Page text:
Novelist Suzannah Dunn is one of the tutors of our creative writing courses. Here she talks to us about that most tricky conjuring act that all novelists have to master: How to give the illusion of truth in your novel – and the irony that this very struggle to show a convincing reality can cause some knotty problems …
It’s odd that when we fiction writers talk about what’s at the heart of what we do, the talk is so often of truth: of telling the truth, and of trying to get to the truth. And that’s the case for writers of fantastical fiction as much as for those of us who aim to create realistic, recognisable fictional worlds.
It’s crucial to us that our fiction ‘feels real’: the setting and the characters – what they say and do and what happens to them. That ‘feeling real’ is what I strive for in every minute of my writing life, but sometimes my efforts have me tie myself in knots. Here are three things you might want to think about:
1. Naturalistic dialogue: If you’ve ever written dialogue, you’ll know how much works goes into making it ‘sound natural’. But however hard you try, your written dialogue won’t be an accurate representation of the spoken word, because it can’t be. That’s no failure on your part – the written word is simply a completely different medium from the spoken word. But actually this difference offers you freedom. You don’t need to slavishly reproduce actual spoken conversations with all their digressions, mis-pronouncements and ‘ums’ and ‘ers’. You can hop in and out of the dialogue you’re bringing to the page, lighting only on the bits that are useful for your story. And although your dialogue isn’t ever going to be real, you can make it feel real, using your writerly skills and judgement. Remember that people don’t always speak in full sentences, neatly answering each other’s questions. Remember that different characters would use different sorts of words so that they have distinct ‘voices’ on the page. Many people use what I loosely term ‘phonetic-y spelling’ in their dialogue to create an illusion of reality – but this has its drawbacks: it slows down the reader, so that what is gained in authenticity can be sacrificed in fluency and fluidity. Above all, read your dialogue aloud to check how it flows.
2. Using jump cuts in your scenes: Similarly, however diligent you are, you can’t replicate lived experience on the page. So, don’t try. For example, if you’re writing a party scene, you don’t need to show your characters arriving, finding a parking space, ringing the doorbell, putting their coats upstairs, coming back down to get their drinks, etc. Be clear with yourself why it’s important for the reader to be there at that party: what do you need to show us? Perhaps it’s something specific that happens during the long party evening, or it could be a particular exchange between two characters. Just show us the important bit, and don’t worry about the car-and-coat-parking – we’ll take it as read (no pun intended …) that all that has happened. In other words, embrace the jump cut! The reader We, is well-acquainted with sharply edited scenes from film and TV and is happy to accept it in books.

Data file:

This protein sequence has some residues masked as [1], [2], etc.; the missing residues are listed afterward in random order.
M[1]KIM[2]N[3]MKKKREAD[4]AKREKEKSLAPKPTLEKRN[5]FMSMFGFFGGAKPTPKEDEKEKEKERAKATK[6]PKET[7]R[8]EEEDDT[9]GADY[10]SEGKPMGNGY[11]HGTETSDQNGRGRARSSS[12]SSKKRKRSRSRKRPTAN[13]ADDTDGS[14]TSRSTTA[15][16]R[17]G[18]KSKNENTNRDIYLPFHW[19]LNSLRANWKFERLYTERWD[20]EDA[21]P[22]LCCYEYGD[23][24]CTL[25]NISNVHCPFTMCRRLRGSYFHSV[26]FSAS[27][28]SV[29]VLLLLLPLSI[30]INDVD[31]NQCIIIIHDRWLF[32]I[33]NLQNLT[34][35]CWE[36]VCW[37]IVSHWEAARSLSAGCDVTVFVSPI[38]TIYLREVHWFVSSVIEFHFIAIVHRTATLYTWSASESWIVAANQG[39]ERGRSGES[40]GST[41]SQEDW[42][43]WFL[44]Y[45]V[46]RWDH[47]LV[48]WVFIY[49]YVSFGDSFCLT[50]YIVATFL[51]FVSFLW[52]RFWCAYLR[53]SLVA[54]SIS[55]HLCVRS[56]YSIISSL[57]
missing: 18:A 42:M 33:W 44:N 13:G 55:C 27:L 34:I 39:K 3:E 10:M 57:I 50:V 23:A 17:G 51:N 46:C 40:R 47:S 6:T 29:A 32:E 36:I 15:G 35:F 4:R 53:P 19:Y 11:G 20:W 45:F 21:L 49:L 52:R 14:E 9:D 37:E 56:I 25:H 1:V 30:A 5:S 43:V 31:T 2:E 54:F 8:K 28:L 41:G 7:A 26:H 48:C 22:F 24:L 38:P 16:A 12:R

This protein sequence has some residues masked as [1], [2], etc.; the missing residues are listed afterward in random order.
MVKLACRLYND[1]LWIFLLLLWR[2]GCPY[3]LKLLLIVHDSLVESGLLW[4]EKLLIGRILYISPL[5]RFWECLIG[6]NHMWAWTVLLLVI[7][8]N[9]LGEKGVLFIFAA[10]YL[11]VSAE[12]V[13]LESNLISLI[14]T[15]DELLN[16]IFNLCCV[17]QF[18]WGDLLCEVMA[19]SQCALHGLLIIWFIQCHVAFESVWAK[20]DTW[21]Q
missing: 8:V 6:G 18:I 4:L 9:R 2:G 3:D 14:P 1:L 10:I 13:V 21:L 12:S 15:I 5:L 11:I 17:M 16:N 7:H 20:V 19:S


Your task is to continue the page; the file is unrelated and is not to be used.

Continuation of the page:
3. What to include in your story – and what to set aside: Something similar goes for your choice of events to make the spine or shape of your story. Remember that it is a choice. I cringe to recall how, many years back, I tried to argue the corner for a weak ending to one of my novels. It was, I said to my editor, how it would happen in real life … My editor gently said, “But it’s not real life, Suzannah. It’s a novel.” I shouldn’t have needed reminding – yet to this day I do have to remind and reassure myself of this. Understandably, and quite properly, we writers are anxious that what happens in our stories shouldn’t strain credibility or feel contrived. We don’t (usually) want the nuts and bolts to show. That’s particularly so for those of us who are fictionalising events that are a matter of the historical record or personal recall. But again we need to be mindful that – put simply – we are taking life and putting it into a different and particular medium: into words – and a limited number of words, at that. The relationship between ‘reality’ and fiction isn’t and can’t be – and indeed shouldn’t be straightforward. There isn’t a perfect fit. There’s an unbridgeable gap between ‘real life’ or ‘truth’ and fiction – and actually that’s the beauty of it because that’s where we, as writers, come in. That’s where our work begins.
Suzannah Dunn is teaching our next 3-month online novel-writing course, open now for applications.
We also have a 3-month London-based novel-writing course, taught by Charlotte Mendelson